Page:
Female Physicians on Creating Alternative Career Paths

Stephanie Cajigal; Jessica Freedman, MD; Farzanna S. Haffizulla, MD; Pamela L. Wible, MD


April 03, 2015

With more and more women entering medicine, it's no surprise the profession is in for a bit of a change. Medscape recently spoke with three female physicians who started their careers working in traditional practice models and who then left to create their own paths.

Find out how they made this once male-dominated profession work for them.

Medscape: What attracted you initially to a career in emergency medicine?

Dr Freedman: Probably what attracts everyone to emergency medicine: the diversity of the specialty. In many ways, you don't have to pick a specialty when you go into emergency medicine, because you care for patients with all different types of medical problems. Every day is different, and every day is interesting. You are always learning, always meeting new people.

And then of course, the shift work is certainly an appeal. When I decided to enter emergency medicine, it was a relatively new specialty. It was exciting to be part of developing specialty with a bunch of eager and smart physicians.

Medscape: You're the mother of two children. Did you find it difficult to raise a family while you were working as an emergency department doctor?

Dr Freedman: I had both of my kids while I was on faculty at a New York City-based institution. At the time that I had them, I was in a leadership position, so I was very involved in the department of emergency medicine there. I have a husband who is also a physician and understands the demands of academic and clinical medicine. We were able to work together to create a balance between my work and family life.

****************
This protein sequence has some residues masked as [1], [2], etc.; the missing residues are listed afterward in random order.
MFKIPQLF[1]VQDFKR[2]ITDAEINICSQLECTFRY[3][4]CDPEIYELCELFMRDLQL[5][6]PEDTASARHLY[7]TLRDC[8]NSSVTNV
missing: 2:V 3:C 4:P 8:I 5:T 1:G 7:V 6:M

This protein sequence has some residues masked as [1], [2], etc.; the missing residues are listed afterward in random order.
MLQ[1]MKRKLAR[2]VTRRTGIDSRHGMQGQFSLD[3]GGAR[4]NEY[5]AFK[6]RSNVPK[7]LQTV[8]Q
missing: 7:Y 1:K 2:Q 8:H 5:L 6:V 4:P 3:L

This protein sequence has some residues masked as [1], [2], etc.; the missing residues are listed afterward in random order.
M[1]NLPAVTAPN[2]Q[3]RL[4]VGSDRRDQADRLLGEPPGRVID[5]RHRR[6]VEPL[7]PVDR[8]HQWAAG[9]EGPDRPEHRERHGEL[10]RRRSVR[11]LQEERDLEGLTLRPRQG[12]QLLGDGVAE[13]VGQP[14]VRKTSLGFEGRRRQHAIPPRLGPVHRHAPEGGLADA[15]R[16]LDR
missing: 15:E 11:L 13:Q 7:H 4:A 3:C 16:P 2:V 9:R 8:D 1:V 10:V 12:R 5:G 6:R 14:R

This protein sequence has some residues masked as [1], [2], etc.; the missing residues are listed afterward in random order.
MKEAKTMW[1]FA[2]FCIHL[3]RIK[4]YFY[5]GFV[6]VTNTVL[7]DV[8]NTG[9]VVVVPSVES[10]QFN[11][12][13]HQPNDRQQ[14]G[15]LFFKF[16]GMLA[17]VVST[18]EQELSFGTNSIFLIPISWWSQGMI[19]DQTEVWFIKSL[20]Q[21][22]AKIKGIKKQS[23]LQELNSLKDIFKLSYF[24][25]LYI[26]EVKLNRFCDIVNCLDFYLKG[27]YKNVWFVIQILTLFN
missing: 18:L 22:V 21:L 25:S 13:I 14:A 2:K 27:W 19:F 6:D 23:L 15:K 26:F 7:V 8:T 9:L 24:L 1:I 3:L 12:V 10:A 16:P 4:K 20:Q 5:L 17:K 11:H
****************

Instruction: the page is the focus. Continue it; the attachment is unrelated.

However, after I came back from my maternity leave, I felt in some way that I was treated differently—and this is understandable. As a mother, your priorities shift. You know you can't give 100% or 90% of your focus to your work. But that being said, with the right strategy and support, I feel that you can be just as productive professionally as a woman with children.

It was very tough for me, but ultimately I knew I couldn't stay there, and this is what led me to leave and start MedEdits.

Medscape: How did you make the transition?

Dr Freedman: I left my academic job in 2008. My kids at that time were 3 and 4 years old. I started working two thirds of my time at a local community hospital while at the same time starting my business. I started MedEdits largely because I loved the academic environment. I loved working with students, I loved working with residents, and I didn't want to leave that. This was my way of maintaining that, but without being part of a larger academic institution.


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